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I want to calculate $$\lim\limits_{n\to\infty} \prod_{k=1}^{n} \left( 1 + \tan{\frac{k}{n^2}} \right) $$

Taking logarithms, it's enough to find $$\lim\limits_{n\to\infty} \sum_{k=1}^{n} \log\left( 1 + \tan{\frac{k}{n^2}} \right).$$

Since $\lim\limits_{n\to\infty} \tan{\frac{x}{n^2}} = 0$, we can combine the Taylor series near $0$ of $\log(1+x)$ with the taylor series of $\tan{x}$ near $0$ to obtain the limit $e^\frac{1}{2}$.

My question is: is there any nicer way of evaluating this limit?

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  • $\begingroup$ In my humble opinion, this is the most natural solution we can think of. $\endgroup$ – Sangchul Lee Mar 15 at 20:53
  • $\begingroup$ In my humble opinion too, this is probably the simplest way to do it for the limit. Moreover, this allow to have very good approximations of the partial products. I shall put an answer for that. $\endgroup$ – Claude Leibovici Mar 16 at 6:58
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Probably not nicer, but still a different way is to use the facts that $$\lim\limits_{x\rightarrow0}\frac{\tan{x}}{x}=1$$ and, as shown here $$\lim\limits_{n\rightarrow\infty} \frac{1}{n}\sum\limits_{k=1}^n f\left(\frac{k}{n}\right)= \int\limits_{0}^{1} f(x)dx$$


$$\sum_{k=1}^{n} \log\left( 1 + \tan{\frac{k}{n^2}} \right)= \sum_{k=1}^{n} \tan{\frac{k}{n^2}} \cdot \log\left( 1 + \tan{\frac{k}{n^2}} \right)^{\frac{1}{\tan{\frac{k}{n^2}} }}=\\ \sum_{k=1}^{n} \frac{k}{n^2}\cdot \color{red}{ \frac{\tan{\frac{k}{n^2}}}{\frac{k}{n^2}} \cdot \log\left( 1 + \tan{\frac{k}{n^2}} \right)^{\frac{1}{\tan{\frac{k}{n^2}} }}}$$ Because the part in red $\rightarrow 1$ when $n\rightarrow\infty$ for any $k=1..n$, using the definition of the limit, $\forall \varepsilon, \exists N(\varepsilon)$ s.t. $\forall n > N(\varepsilon)$ $$(1-\varepsilon)\left(\sum_{k=1}^{n} \frac{k}{n^2}\right)<\sum_{k=1}^{n} \log\left( 1 + \tan{\frac{k}{n^2}} \right)<(1+\varepsilon)\left(\sum_{k=1}^{n} \frac{k}{n^2}\right)$$ leading to $$\lim\limits_{n\rightarrow\infty}\sum_{k=1}^{n} \log\left( 1 + \tan{\frac{k}{n^2}} \right)= \lim\limits_{n\rightarrow\infty}\sum_{k=1}^{n} \frac{k}{n^2}$$ But then $$\lim\limits_{n\rightarrow\infty}\sum_{k=1}^{n} \frac{k}{n^2}= \lim\limits_{n\rightarrow\infty}\frac{1}{n}\left(\sum_{k=1}^{n} \frac{k}{n}\right)=\int\limits_{0}^{1}x dx =\frac{1}{2}$$ and the result follows.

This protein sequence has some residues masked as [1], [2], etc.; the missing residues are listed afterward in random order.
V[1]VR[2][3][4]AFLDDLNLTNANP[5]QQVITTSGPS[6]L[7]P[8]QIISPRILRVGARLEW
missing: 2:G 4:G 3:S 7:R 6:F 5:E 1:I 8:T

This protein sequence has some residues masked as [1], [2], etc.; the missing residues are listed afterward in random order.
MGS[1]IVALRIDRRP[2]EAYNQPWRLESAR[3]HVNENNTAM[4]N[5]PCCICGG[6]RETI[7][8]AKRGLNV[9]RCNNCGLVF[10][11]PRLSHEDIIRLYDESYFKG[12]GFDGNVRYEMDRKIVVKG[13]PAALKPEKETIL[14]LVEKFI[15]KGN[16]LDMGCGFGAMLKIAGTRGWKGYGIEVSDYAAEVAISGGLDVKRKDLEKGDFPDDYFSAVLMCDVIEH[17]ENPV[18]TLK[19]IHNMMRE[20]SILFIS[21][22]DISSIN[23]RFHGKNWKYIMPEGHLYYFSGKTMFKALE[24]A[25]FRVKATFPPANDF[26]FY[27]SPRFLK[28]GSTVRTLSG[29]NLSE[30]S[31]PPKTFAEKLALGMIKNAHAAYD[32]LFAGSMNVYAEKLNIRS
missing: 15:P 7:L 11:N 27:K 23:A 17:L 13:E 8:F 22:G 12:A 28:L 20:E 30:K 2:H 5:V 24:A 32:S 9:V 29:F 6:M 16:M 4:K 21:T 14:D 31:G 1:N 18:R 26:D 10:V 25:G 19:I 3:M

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    $\begingroup$ That's pretty nice; One thing: You don't need to use the integral for that limit. Notice that $\sum_{k=1}^{n} \frac{k}{n^2} = \frac{\sum_{k=1}^n k}{n^2} = \frac{n(n+1)}{2n^2}$ which clearly goes to $\frac{1}{2}$. $\endgroup$ – Davidmath7 Mar 15 at 22:11
  • $\begingroup$ @Davidmath7 oh, indeed, good catch! I had that integral in my mind for some unexplainable reasons ... $\endgroup$ – rtybase Mar 15 at 22:15
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Too long for a comment.

As I wrote in comments, composition of Taylor series is not only good for the limit but also allows quick and reasonable approximation of the partial product $$P_n= \prod_{k=1}^{n} \left( 1 + \tan \left(\frac{k}{n^2}\right) \right)$$ Doing what you did taking logarithms and Taylor expansion, we have $$\tan \left(\frac{k}{n^2}\right)=\frac{k}{n^2}+\frac{k^3}{3 n^6}+O\left(\frac{1}{n^{10}}\right)$$ making $$\log \left(1+\tan \left(\frac{k}{n^2}\right)\right)=\frac{k}{n^2}-\frac{k^2}{2 n^4}+\frac{2 k^3}{3 n^6}+O\left(\frac{1}{n^{8}}\right)$$ $$\log(P_n)=\frac{1}{2}+\frac{1}{3 n}-\frac{1}{12 n^2}+\frac{2}{15 n^3}+O\left(\frac{1}{n^{4}}\right)$$ Continuing with Taylor, using $P_n=e^{\log(P_n)}$ $$P_n=\sqrt e \left(1+\frac{1}{3 n}-\frac{1}{36 n^2}+O\left(\frac{1}{n^{3}}\right) \right)$$

Computing for $n=10$, the exact result is $1.70341$ while the above approximation gives $\frac{3719 \sqrt{e}}{3600}\approx 1.70322$

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